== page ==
Surviving Sudden Cardiac Arrest

Did you survive Cardiac Arrest?

With advanced technology and medicine more people are surviving episodes of cardiac arrest.  Each month, 10,000 people, including children, have a defibrillator implanted to restore normal heart rhythm and prevent sudden cardiac death. For many survivors and their families, leaving the hospital after experiencing a sudden cardiac arrest can be an unsettling experience.  Patient experiences with surviving cardiac arrest  can be quite different. There are some factors that should be addressed.

One is the chest wall soreness. If you had CPR performed on you it is a brutal assault to the chest wall. Between each layer of ribs is a layer called costal cartilage. This cartilage has a very poor blood supply and when the cartilage is inflamed or injured – such as during CPR it can take a long time to heal. Many patients are concerned as it can be hard to distinguish between heart pain and chest wall pain. A few ways of determining is chest wall pain has a very specific location, often you can point to the location where it hurts. This pain doesn’t travel. It can be brought on by specific movements, a stretch or a compression, where heart pains are more likely to come on with a physical or emotional stress, such as brisk exercise, and lessen when the activity is stopped. It is always recommended you discuss any concerns about chest discomfort with your healthcare practitioner.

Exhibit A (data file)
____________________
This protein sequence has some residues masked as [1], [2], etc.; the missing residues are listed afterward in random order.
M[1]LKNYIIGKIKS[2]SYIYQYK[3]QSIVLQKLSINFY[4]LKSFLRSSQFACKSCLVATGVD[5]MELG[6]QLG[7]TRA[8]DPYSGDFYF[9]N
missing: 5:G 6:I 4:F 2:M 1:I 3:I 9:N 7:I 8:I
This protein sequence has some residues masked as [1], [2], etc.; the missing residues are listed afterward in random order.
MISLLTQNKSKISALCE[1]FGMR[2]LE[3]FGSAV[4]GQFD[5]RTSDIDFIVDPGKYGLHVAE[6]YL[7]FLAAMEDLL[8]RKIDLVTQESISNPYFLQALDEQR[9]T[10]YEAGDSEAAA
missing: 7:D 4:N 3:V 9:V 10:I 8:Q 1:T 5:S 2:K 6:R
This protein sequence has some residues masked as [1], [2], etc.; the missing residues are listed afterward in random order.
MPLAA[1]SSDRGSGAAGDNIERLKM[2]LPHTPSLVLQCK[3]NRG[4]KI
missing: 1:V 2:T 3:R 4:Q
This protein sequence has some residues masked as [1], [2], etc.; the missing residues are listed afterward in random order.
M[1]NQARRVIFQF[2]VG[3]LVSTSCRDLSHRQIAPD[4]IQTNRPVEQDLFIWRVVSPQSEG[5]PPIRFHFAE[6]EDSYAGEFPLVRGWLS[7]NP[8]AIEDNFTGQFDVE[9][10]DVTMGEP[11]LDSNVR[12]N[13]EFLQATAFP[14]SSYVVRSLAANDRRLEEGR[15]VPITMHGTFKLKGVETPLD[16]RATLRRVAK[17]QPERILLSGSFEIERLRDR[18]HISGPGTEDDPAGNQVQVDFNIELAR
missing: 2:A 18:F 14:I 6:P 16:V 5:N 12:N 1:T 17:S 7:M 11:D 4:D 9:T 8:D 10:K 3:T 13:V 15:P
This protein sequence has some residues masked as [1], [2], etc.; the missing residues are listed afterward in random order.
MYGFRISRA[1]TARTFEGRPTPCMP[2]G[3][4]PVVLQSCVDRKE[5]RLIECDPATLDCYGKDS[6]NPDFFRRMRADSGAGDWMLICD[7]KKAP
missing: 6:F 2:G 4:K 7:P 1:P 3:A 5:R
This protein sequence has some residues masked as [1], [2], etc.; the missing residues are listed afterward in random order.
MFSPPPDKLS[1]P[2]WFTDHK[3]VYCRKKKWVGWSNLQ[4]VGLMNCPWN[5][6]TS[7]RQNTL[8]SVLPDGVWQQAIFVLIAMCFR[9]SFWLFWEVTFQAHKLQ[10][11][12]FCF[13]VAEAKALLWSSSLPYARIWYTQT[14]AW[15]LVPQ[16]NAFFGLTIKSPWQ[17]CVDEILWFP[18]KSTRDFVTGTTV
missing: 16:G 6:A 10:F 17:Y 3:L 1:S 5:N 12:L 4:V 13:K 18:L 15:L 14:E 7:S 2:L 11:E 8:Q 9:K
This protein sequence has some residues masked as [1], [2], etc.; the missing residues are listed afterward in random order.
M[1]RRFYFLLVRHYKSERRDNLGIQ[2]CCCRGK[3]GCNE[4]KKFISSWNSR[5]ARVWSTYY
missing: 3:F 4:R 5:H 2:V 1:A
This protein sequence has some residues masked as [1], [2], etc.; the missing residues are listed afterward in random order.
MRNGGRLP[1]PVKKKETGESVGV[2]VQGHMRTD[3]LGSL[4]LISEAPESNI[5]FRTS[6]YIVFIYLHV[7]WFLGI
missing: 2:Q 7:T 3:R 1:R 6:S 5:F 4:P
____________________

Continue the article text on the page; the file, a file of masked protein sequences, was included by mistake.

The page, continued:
Survivors also commonly deal with memory loss or delayed recall. Forgetfulness and/or a reduced ability to comprehend or problem-solve can lead to increased stress, anxiety, anger anddepression.

Medical Care :

  • external defibrillator – a vest worn for approximately 3 months which can deliver shocks when appropriate
  •  internal defibrillator these have their issues including inappropriate shocks, or not shocking when should due to lead issues. They also require batteries to be changed approximately every 5 years.
  •  AED   Some choose to simply have an AED around them at all times, of course you need to have people trained to use it, unless you are James Bond
  •  Ablation The irritable nerves are burned out of the heart, this sometimes requires a permanent pacemaker placed
  •  medications to lessen the chances or arrhythmia


Responses, coping, support, are each critical. Every persons responds differently. Some are extremely grateful and feel like each day is a bonus. Others live in a state of Post traumatic stress and are waiting and fearful for the next arrest to occur. Because depression, anxiety and post-traumatic stress disorder are common among people with implanted cardioverter defibrillators, healthcare providers should provide gender- and age-specific information on the potential psychological impact. Unfortunately these are areas that are rarely addressed or well comprehended by patients, who are in a state of emotional shock already from their recent health event and need time to process it all.

I recommend joining a support group or talking with a therapist to help cope with this. Below is a link to the Sudden Cardiac Arrest Association  and Sudden Cardiac Arrest Foundation which I think are some of the best support groups out there.  These include discussion forums, reflections, survivor stories. I have worked with many patients who have survived sudden cardiac arrest. Each has a unique story to tell, some are good and some are horrifying. A listening ear is one thing, but to get support from others who are living it is probably the best support one can get.

Support the Sudden Cardiac Arrest causes